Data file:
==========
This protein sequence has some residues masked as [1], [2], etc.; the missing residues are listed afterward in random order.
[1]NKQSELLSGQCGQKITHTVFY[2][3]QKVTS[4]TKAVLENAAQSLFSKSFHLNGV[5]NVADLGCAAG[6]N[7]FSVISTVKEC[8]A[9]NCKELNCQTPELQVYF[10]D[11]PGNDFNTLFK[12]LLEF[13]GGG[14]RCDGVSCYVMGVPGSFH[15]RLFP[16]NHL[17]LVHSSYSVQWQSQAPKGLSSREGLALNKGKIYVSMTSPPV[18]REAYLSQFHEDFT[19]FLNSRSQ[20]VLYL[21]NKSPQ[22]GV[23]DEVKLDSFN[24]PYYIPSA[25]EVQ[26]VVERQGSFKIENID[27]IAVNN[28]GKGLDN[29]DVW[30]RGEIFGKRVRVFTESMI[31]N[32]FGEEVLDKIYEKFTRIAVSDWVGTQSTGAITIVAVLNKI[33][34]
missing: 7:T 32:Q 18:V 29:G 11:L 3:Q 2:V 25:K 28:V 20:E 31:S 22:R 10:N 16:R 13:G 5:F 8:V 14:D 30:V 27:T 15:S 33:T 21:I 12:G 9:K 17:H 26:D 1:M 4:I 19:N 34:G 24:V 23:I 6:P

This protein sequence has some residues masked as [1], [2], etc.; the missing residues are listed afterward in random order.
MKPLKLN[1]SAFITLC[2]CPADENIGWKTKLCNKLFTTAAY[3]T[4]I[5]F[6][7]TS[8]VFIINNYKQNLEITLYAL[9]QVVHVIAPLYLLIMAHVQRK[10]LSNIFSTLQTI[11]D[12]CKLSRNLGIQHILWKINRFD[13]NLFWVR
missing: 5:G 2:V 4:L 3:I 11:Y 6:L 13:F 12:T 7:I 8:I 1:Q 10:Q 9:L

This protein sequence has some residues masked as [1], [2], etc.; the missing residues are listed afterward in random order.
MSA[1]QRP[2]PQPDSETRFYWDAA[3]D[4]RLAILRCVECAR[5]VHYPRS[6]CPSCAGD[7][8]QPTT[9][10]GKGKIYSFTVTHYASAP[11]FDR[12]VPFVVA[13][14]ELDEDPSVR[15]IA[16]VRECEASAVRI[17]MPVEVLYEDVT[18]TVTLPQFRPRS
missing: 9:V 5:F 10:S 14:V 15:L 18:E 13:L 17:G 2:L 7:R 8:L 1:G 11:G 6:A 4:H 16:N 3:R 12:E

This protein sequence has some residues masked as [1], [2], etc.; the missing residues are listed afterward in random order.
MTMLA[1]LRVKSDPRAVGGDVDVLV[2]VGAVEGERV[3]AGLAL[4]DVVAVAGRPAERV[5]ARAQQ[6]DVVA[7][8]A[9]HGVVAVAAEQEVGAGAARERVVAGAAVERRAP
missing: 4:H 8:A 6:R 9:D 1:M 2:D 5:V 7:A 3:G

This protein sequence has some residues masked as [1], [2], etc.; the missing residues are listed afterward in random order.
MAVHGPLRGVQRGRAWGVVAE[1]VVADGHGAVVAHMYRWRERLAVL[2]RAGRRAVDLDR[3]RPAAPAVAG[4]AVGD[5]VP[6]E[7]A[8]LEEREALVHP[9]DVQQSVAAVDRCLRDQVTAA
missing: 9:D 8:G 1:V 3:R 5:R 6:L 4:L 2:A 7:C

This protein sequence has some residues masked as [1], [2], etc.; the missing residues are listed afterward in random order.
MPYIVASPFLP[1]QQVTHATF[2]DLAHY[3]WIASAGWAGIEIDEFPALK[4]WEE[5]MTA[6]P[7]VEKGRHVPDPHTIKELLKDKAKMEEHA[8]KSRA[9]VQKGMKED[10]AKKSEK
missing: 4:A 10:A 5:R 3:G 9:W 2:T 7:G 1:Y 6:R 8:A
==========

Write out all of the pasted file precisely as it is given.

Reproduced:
This protein sequence has some residues masked as [1], [2], etc.; the missing residues are listed afterward in random order.
[1]NKQSELLSGQCGQKITHTVFY[2][3]QKVTS[4]TKAVLENAAQSLFSKSFHLNGV[5]NVADLGCAAG[6]N[7]FSVISTVKEC[8]A[9]NCKELNCQTPELQVYF[10]D[11]PGNDFNTLFK[12]LLEF[13]GGG[14]RCDGVSCYVMGVPGSFH[15]RLFP[16]NHL[17]LVHSSYSVQWQSQAPKGLSSREGLALNKGKIYVSMTSPPV[18]REAYLSQFHEDFT[19]FLNSRSQ[20]VLYL[21]NKSPQ[22]GV[23]DEVKLDSFN[24]PYYIPSA[25]EVQ[26]VVERQGSFKIENID[27]IAVNN[28]GKGLDN[29]DVW[30]RGEIFGKRVRVFTESMI[31]N[32]FGEEVLDKIYEKFTRIAVSDWVGTQSTGAITIVAVLNKI[33][34]
missing: 7:T 32:Q 18:V 29:G 11:L 3:Q 2:V 25:K 28:V 20:E 31:S 22:R 10:N 16:R 13:G 5:F 8:V 14:D 30:V 27:T 15:S 33:T 21:I 12:G 9:K 17:H 26:D 1:M 4:I 19:N 34:G 24:V 23:I 6:P

This protein sequence has some residues masked as [1], [2], etc.; the missing residues are listed afterward in random order.
MKPLKLN[1]SAFITLC[2]CPADENIGWKTKLCNKLFTTAAY[3]T[4]I[5]F[6][7]TS[8]VFIINNYKQNLEITLYAL[9]QVVHVIAPLYLLIMAHVQRK[10]LSNIFSTLQTI[11]D[12]CKLSRNLGIQHILWKINRFD[13]NLFWVR
missing: 5:G 2:V 4:L 3:I 11:Y 6:L 13:F 12:T 7:I 8:I 1:Q 10:Q 9:L

This protein sequence has some residues masked as [1], [2], etc.; the missing residues are listed afterward in random order.
MSA[1]QRP[2]PQPDSETRFYWDAA[3]D[4]RLAILRCVECAR[5]VHYPRS[6]CPSCAGD[7][8]QPTT[9][10]GKGKIYSFTVTHYASAP[11]FDR[12]VPFVVA[13][14]ELDEDPSVR[15]IA[16]VRECEASAVRI[17]MPVEVLYEDVT[18]TVTLPQFRPRS
missing: 9:V 5:F 10:S 14:V 15:L 18:E 13:L 17:G 2:L 7:R 8:L 1:G 11:G 6:A 4:H 16:N 3:R 12:E

This protein sequence has some residues masked as [1], [2], etc.; the missing residues are listed afterward in random order.
MTMLA[1]LRVKSDPRAVGGDVDVLV[2]VGAVEGERV[3]AGLAL[4]DVVAVAGRPAERV[5]ARAQQ[6]DVVA[7][8]A[9]HGVVAVAAEQEVGAGAARERVVAGAAVERRAP
missing: 4:H 8:A 6:R 9:D 1:M 2:D 5:V 7:A 3:G

This protein sequence has some residues masked as [1], [2], etc.; the missing residues are listed afterward in random order.
MAVHGPLRGVQRGRAWGVVAE[1]VVADGHGAVVAHMYRWRERLAVL[2]RAGRRAVDLDR[3]RPAAPAVAG[4]AVGD[5]VP[6]E[7]A[8]LEEREALVHP[9]DVQQSVAAVDRCLRDQVTAA
missing: 9:D 8:G 1:V 3:R 5:R 6:L 4:L 2:A 7:C

This protein sequence has some residues masked as [1], [2], etc.; the missing residues are listed afterward in random order.
MPYIVASPFLP[1]QQVTHATF[2]DLAHY[3]WIASAGWAGIEIDEFPALK[4]WEE[5]MTA[6]P[7]VEKGRHVPDPHTIKELLKDKAKMEEHA[8]KSRA[9]VQKGMKED[10]AKKSEK
missing: 4:A 10:A 5:R 3:G 9:W 2:T 7:G 1:Y 6:R 8:A